In this recipe for Red Kidney Bean Curry with Lamb (Rajmah Chawal) I wanted to take it from it’s rustic beginnings and bump it up a bit to a non-traditional version. I love this on it’s own, but I added ground lamb for a fuller meal.
Traditionally this is served simply with steamed rice, and obviously no meat as this is normally a vegetarian dish. You could also serve this alongside some barley, quinoa or couscous if you prefer, too. I didn’t have any dried beans to soak so I used canned that I had in my pantry.
The kicker for me in this dish is the introduction of a particular pepper, the birds eye pepper. I wrote a post, Choosing the Right Pepper about the various peppers I frequently use in my cooking and this one is key in taste and heat for this dish. At the time of that writing I had never used the birds eye pepper, or peri peri as it is known in African cooking. It is just below the habanero in heat if that gives you any idea of the bite this meal has in store for you! It is so good and for the adventurous I hope you seek it out and find it to use. I get mine from a neighborhood Indian market. Feel free to substitute your favorite pepper if it’s too hot for you, but give it a try, be adventurous!
OK for a visual I have a image here of the small bag of birds eye peppers I bought for this dish. They are so beautiful and demure looking, but be aware they are super hot, but with a slow build up in your mouth. It doesn’t really hit you right away and has you going back for more – bite after bite. And to think we are only using four of these little guys!
Named after its creator, American pharmacist Wilbur Scoville, The Scoville scale is the measurement of the pungency (spicy heat) of chili peppers. In the below list you can see the heat of different peppers and their Scoville heat units:
- Pure capsaicin: 15,000,000–16,000,000 Scoville heat units
- Law enforcement pepper spray: 5,000,000–5,300,000 Scoville heat units
- Trinidad Scorpion T Butch Pepper: 855,000–1,463,700 Scoville heat units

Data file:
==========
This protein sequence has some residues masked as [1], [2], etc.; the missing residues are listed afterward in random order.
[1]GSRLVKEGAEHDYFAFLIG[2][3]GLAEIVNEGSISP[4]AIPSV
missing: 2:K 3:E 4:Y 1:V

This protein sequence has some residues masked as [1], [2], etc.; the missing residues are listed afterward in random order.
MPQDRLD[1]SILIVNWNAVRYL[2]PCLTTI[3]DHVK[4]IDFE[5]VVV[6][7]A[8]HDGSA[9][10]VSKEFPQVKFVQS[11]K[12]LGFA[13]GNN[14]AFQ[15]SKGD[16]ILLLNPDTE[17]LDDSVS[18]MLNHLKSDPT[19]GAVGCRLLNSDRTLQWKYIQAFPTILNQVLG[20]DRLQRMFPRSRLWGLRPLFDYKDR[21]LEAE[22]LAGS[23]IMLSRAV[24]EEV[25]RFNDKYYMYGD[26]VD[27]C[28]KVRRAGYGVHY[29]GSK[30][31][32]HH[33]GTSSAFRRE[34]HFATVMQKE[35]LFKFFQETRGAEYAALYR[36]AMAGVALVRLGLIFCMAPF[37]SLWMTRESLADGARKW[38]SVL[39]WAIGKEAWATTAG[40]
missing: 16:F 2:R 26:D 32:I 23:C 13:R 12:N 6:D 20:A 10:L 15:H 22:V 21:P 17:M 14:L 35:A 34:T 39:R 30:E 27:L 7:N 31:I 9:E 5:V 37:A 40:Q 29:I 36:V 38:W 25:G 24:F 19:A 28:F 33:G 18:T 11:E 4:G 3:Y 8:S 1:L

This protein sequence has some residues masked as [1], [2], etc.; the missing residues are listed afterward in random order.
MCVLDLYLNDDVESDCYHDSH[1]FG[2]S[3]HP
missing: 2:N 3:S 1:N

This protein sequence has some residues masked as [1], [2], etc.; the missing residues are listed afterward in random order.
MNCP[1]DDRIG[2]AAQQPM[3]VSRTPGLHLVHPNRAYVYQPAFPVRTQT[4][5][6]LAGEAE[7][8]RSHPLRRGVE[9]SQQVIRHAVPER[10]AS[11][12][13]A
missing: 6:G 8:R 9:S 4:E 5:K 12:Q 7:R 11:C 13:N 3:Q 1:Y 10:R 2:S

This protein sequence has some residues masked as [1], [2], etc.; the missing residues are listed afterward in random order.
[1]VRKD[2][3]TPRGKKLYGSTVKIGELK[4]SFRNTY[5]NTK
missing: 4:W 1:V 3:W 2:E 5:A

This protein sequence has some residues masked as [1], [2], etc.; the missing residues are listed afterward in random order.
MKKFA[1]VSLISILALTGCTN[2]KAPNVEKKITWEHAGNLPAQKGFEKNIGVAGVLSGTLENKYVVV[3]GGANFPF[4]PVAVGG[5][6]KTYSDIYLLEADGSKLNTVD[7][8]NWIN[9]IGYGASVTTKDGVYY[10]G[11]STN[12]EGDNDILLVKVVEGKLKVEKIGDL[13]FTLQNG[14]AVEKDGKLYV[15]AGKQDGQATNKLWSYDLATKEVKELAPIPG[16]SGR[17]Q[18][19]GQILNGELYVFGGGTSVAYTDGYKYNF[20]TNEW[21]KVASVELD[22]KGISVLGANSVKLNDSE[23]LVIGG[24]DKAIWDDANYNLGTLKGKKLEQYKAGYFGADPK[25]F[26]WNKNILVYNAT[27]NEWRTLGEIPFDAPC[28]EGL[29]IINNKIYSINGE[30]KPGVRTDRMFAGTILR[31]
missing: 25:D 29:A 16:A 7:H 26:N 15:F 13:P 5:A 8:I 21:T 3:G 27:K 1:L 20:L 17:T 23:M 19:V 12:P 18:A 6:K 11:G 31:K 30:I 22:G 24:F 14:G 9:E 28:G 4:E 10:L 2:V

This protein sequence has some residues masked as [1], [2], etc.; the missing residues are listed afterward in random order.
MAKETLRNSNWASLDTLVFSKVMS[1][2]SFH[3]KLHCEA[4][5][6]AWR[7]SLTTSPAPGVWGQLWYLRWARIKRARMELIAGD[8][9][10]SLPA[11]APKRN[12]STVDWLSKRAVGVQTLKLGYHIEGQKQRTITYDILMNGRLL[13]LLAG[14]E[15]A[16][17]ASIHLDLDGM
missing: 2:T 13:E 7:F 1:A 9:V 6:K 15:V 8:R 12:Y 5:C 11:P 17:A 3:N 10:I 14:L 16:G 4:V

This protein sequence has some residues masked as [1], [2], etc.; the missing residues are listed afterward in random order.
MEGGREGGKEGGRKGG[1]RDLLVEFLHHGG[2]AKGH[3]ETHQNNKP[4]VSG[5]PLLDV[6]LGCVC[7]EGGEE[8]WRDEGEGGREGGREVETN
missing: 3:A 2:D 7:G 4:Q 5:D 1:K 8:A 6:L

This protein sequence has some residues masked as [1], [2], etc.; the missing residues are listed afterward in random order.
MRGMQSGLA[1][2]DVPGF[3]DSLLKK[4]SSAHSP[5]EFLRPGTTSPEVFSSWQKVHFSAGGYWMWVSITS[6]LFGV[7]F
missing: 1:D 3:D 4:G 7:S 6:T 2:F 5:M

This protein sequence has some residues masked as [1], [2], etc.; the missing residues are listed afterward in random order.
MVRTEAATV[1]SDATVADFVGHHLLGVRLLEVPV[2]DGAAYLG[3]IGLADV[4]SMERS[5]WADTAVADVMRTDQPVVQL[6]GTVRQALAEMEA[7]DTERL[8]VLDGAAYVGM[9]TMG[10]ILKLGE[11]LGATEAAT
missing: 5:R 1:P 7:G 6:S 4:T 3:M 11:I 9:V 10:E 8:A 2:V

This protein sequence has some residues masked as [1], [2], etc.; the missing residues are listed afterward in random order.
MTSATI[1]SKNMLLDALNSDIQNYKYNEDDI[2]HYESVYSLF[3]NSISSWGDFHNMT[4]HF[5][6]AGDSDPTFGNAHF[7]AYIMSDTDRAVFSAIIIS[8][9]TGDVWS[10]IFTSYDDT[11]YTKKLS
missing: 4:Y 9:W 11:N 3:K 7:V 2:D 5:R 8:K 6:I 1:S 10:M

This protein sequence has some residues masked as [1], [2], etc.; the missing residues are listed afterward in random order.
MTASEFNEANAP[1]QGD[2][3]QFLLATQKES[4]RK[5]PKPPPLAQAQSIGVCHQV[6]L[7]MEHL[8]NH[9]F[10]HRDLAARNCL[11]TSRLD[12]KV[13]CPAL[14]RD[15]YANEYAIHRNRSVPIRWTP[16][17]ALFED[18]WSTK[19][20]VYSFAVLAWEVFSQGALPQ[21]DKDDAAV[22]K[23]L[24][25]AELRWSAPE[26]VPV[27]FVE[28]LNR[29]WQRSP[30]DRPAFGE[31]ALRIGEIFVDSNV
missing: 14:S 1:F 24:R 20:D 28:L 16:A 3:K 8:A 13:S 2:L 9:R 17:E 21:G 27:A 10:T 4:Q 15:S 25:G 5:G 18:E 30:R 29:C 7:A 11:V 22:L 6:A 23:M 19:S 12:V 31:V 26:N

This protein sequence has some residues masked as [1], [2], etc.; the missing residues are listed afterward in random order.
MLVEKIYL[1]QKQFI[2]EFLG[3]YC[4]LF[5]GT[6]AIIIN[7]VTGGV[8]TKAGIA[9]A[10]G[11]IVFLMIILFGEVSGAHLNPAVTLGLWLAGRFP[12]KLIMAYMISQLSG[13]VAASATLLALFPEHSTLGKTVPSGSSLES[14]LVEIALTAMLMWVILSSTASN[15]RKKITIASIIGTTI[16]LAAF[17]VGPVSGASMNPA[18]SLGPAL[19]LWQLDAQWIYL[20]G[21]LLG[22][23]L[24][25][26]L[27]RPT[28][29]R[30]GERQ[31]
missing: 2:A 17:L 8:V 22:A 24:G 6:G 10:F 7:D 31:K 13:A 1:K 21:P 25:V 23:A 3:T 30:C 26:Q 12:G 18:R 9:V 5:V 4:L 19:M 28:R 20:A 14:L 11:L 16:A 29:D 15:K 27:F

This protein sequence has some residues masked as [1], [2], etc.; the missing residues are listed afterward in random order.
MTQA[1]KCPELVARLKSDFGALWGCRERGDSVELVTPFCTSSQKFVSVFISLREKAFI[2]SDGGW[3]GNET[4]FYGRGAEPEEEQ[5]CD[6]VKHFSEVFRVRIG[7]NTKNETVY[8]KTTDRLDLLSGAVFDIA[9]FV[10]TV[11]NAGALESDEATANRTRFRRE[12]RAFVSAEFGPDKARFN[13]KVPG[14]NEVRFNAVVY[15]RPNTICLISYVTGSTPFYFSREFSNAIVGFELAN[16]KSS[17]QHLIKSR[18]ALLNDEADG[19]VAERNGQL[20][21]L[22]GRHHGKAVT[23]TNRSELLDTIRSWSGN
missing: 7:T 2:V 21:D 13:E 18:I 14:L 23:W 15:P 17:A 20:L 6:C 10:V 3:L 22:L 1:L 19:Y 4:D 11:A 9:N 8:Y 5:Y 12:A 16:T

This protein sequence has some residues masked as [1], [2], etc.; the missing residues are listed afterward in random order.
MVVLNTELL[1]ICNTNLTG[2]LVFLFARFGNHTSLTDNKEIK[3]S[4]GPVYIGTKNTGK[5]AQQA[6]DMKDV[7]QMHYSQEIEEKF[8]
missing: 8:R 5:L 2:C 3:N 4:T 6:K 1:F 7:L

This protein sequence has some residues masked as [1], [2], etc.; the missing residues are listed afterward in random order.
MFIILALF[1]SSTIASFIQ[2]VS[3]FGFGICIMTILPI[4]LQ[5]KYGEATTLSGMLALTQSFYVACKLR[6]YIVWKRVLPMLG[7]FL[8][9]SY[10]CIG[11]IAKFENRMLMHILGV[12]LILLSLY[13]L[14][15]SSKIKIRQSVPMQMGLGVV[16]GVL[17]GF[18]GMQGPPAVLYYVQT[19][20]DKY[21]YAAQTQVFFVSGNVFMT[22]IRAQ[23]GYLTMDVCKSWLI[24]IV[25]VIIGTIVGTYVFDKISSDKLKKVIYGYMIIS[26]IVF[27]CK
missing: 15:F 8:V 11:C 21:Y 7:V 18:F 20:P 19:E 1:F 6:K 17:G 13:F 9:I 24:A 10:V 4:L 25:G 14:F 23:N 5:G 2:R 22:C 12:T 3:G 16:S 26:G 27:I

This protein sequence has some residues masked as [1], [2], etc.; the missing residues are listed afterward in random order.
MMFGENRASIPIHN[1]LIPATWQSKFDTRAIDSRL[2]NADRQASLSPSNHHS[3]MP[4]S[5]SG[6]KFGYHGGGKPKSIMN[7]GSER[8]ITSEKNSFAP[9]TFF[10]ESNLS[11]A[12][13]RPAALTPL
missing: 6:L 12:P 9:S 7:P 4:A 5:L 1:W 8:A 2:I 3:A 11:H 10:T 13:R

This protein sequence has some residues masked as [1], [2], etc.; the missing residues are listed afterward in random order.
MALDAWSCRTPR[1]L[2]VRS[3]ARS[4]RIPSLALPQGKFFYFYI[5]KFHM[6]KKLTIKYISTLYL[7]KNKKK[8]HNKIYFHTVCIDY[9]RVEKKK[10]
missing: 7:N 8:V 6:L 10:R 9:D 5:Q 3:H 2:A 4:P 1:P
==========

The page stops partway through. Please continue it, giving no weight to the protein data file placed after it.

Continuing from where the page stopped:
- Habanero pepper: 100,000–350,000 Scoville heat units
- Bird’s eye chili: 50,000–100,000 Scoville heat units
- Cayenne peper: 30,000–50,000 Scoville heat units
- Tabasco pepper: 30,000–50,000 Scoville heat units
- Tabasco sauce: 2,500–8,000 Scoville heat units
- Jalapeno peppers: 2,500- 8,000 Scoville heat units
- Paprika: 2,500- 8,000 Scoville heat units
- Pimento: 100-500 Scoville heat units
- Bell pepper: 0 Scoville heat units
OK let’s get started! In a stock pot I heated the oil and added the diced onions. I sautéed them over a medium high heat, until the onions were soft and started turning golden around the edges. Next I added the chopped garlic, ginger and birds eye chiles, and fried it all together until fragrant, about another minute. Then I added the ground lamb, or beef if you prefer, and crumbled to break the meat down with a spoon. Browning the meat with the aromatic spices had the kitchen smelling good!
Next up I added the crushed tomatoes, ground coriander, ground cumin and garam masala, seasoned with a little kosher salt and turned down the heat and cooked, stirring every so often until the masala starts reducing, comes together in a sticky mass and the oil starts separating from it, 7 to 10 minutes. By the way, for your learning pleasure “masala” means a spice mixture.
Add the kidney beans and the chicken stock. Simmer for a few more minutes, until the beans were heated through. This is a simple and very easy dish to make and in really no time at all. I loved this Red Kidney Bean Curry with Lamb the next day even better, as the flavors and spices had a time to meld and develop.
Red Kidney Bean Curry with Lamb (Rajmah Chawal)
- 3 tbsp canola oil
- 1 large onion finely diced
- 4 cloves garlic crushed
- 2- inch piece ginger peeled and grated
- 1 lb ground lamb or beef
- 4 green bird's eye chiles finely chopped
- 1 1/2 cups crushed tomatoes and juices
- 1 tbsp ground coriander
- 1 tbsp ground cumin
- 2 tsp garam masala + 1/2 teaspoon to garnish
- 32 oz can red kidney beans drained and rinsed
- 1/2 cup chicken stock
- Hot water as required
- salt and fresh ground pepper to taste
- Fresh cilantro chopped, for garnish
- Heat the oil in a stock pot and add the diced onions. Fry over a medium high heat, until the onions are soft and golden around the edges, 7 to 8 minutes.
- Add the garlic, ginger and chiles, and fry together until fragrant, another minute. Add the ground lamb or beef and crumble to break down the meat with a spoon. Brown the meat add the crushed tomatoes, ground coriander, cumin and garam masala. Season with a little kosher salt. Turn down the heat and cook, stirring every so often until the masala starts reducing, comes together in a sticky mass and the oil starts separating from it, 7 to 10 minutes.
- Add the kidney beans and the chicken stock. Simmer for a few more minutes, until the beans are heated through. Add a little more hot water if the sauce is too thick.
- Stir in the reserved garam masala and cilantro, taste, and adjust seasonings with salt and pepper if needed. Serve over steamed rice.
The information shown is an estimate provided by an online nutrition calculator. It should not be considered a substitute for a professional nutritionist's advice.